As I’ve been preparing for my trip back to Morocco, I have been wondering what I should bring back with me after I meet with business owners all across the country to bring a little bit of Morocco back to the US for all of you.
Sure, there’s the argan oil, the rose factories, the textiles businesses, the pottery factories…what should I introduce to all of you?
Well, West Elm has started to bring back Marrakech to their shoppers.
When I got the catalog last week, I was so happy to see that West Elm had brought Morocco to its customers. As I read through the new collection, I was disappointed. Why? They brought back Marrakech…and I don’t like Marrakech.
I don’t like it at all. I made sure to tell my tour company to make sure there is absolutely NO STOP in Marrakech. That’s how much I don’t like it.
There are certain items that West Elm has made available that I plan on buying from them instead of lugging it back from Morocco…like their metal trays. I love these large metal trays. They’re elaborate and beautiful…and one of the things I loved about the breakfast and dinner service that I received there.
As for the rugs…they are all very beautiful. BUT…if they had gone to Fes, they would have gotten a more interesting story behind certain Berber rugs. I am partial to the Berber rugs because Berber women are the ones who make the rugs. When they are sold, the sale of the rugs goes directly to the women who made them. Most of these women live in a commune. They are either widowers, divorcees, or victims of domestic abuse. The sale of the rugs go to help these women.
If the Marrakech Berber rugs help these same types of women…I’m all for it, but the patterns and style of rug…I’m not so sure. Mine were designed by a different tribe.
The Berber rug I purchased was a small 2×3 rug, but it’s one of my most prized purchases from Fes, Morocco. It’s so prized…my cat won’t leave it alone. She has claimed it as hers. She loves that rug so much and has since I unfolded it and put it on the floor. The other rugs I’ve purchased from the States…oh, she doesn’t even bother with them. The Berber rug…let’s just say she’s sold on moving to Morocco.
If the women benefit from the sale of these rugs…they really should advertise that, instead of the artisans thing. I’m all for supporting the artisans, but there’s also another story involving women that live in communes.
As for the poufs…I like that they chose the fabric design of the poufs. BUT…a visit to the tanneries in Fes would have netted them the more popular poufs that everyone wants these days and are lamenting that they have to pay an arm and a leg for it. Another difference here is that their poufs come pre-stuffed. I don’t recommend this at all for people investing in poufs. Why? Because, you should be able to use your poufs as extra storage…and that’s what they should be sold as…a form of extra storage.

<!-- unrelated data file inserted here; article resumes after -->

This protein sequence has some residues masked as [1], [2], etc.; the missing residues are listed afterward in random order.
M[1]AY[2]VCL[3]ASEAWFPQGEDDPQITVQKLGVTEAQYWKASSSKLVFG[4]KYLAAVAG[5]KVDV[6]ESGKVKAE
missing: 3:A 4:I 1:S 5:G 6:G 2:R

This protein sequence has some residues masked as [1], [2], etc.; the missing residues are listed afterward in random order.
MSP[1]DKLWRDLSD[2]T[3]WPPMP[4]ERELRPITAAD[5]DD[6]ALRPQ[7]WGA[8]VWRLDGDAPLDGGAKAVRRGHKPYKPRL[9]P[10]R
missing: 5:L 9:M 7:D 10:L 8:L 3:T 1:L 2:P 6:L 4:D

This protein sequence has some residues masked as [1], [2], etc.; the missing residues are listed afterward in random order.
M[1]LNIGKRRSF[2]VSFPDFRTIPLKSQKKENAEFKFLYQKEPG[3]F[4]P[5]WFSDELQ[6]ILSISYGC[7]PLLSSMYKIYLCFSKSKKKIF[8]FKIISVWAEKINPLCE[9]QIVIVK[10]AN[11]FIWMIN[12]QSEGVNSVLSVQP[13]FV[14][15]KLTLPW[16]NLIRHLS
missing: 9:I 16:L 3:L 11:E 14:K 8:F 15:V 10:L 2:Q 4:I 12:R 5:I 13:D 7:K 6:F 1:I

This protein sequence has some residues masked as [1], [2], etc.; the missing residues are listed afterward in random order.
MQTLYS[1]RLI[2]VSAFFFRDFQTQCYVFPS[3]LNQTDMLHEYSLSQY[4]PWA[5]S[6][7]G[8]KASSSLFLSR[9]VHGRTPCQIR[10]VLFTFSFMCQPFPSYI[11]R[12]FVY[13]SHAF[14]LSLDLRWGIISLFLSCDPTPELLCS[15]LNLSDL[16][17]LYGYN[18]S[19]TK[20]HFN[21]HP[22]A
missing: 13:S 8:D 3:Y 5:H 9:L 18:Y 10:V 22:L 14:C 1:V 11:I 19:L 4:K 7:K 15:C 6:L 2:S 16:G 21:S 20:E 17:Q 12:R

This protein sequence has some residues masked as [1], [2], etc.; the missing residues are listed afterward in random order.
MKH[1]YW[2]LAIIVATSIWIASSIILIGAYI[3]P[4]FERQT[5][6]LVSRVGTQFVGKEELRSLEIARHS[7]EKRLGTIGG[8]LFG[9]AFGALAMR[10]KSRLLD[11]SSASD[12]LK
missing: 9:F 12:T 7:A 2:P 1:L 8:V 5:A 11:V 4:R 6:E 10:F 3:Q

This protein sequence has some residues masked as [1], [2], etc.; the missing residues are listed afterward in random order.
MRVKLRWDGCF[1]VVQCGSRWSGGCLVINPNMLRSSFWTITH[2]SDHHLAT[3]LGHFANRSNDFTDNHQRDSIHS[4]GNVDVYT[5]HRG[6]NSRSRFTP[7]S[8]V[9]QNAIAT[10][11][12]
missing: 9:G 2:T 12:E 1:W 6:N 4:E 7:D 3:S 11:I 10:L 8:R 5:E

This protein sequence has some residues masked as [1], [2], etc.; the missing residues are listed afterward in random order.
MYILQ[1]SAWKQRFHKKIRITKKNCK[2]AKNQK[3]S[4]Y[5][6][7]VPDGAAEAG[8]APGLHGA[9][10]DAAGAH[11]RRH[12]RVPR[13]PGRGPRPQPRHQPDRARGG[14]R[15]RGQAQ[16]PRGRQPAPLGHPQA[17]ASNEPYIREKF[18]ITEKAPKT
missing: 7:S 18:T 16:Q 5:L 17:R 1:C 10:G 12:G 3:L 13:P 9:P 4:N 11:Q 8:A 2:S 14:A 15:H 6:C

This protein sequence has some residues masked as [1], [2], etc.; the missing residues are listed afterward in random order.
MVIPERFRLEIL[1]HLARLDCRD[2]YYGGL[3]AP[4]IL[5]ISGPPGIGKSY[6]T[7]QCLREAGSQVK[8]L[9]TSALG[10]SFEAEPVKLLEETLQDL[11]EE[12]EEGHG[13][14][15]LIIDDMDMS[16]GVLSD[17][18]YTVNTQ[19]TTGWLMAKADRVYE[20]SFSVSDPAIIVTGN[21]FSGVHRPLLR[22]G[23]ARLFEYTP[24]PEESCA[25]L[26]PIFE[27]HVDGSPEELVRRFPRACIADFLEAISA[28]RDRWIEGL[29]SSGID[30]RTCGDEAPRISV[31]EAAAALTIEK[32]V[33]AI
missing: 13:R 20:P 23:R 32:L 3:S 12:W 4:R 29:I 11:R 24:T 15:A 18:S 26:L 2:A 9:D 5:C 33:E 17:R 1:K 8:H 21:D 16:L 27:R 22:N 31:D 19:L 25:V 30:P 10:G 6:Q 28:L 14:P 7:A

I stuffed my seasonal wardrobe into the 2 poufs I bought. It’s a great way to store clothes, blankets, etc. AND have extra seating to boot.
It would actually save West Elm in shipping charges AND stuffing charges if they sold the outer part of the pouf only.
Part of me likes the new Moroccan look from West Elm, and the other part of me kind of makes me feel like the Moroccan men feel when Lonely Planet comes through to do their reviews. The writers don’t take the time to really get to know their culture…to ask the right questions. They walk up, write it up as if they were there, instead of diving into what the locals know in order to generate a true story of that place or region. Then, when the Moroccan men read what Lonely Planet had to write about them…it’s this little one or two line thing that is so ‘on the surface’ of what the experience really was all about. It’s like the person didn’t even care to show Morocco in the real light.
That’s kind of how I feel about West Elm’s collection. They only curated items from Marrakech.
If they had made it up to Fes, they would have found all new wonders that put Marrakech to shame. If they had made it out to the Sahara Desert towns, they would have found fossilized furniture, trinkets for the home and more…all from the days when the Sahara Desert was part of the ocean. These fossils are so amazing…mined from the earth with sea creatures bigger than any you have ever seen in your life…and they turn these fossils into household goods.
If they had visited the textile businesses, they could have watched them make silk blankets, curtains, and much more…all by hand. We’re talking top notch and incredible beauty…at an amazing price in all of the colors of the rainbow (my blue silk blanket is so beautiful…it even has purple velvet sewn in).
If they had visited the potters…they could have found a whole world of pottery and tiles in an array of colors all made by hand…that would truly be the spirit of bringing back that part of Morocco that gives the beauty within their architecture so much notoriety.
There are even the wood carvers that create elaborate jewelry boxes. There are the other metalsmiths that have silver teapots and Moroccan glasses for the mint tea that Arab countries are so famous for. And what about the Moroccan lamps? How does one forget to bring those back to America?
If West Elm wants to go with me on my next trip in July, I’ll show them the Morocco that should be brought back to their customers. Or…maybe I’ll just start my own store.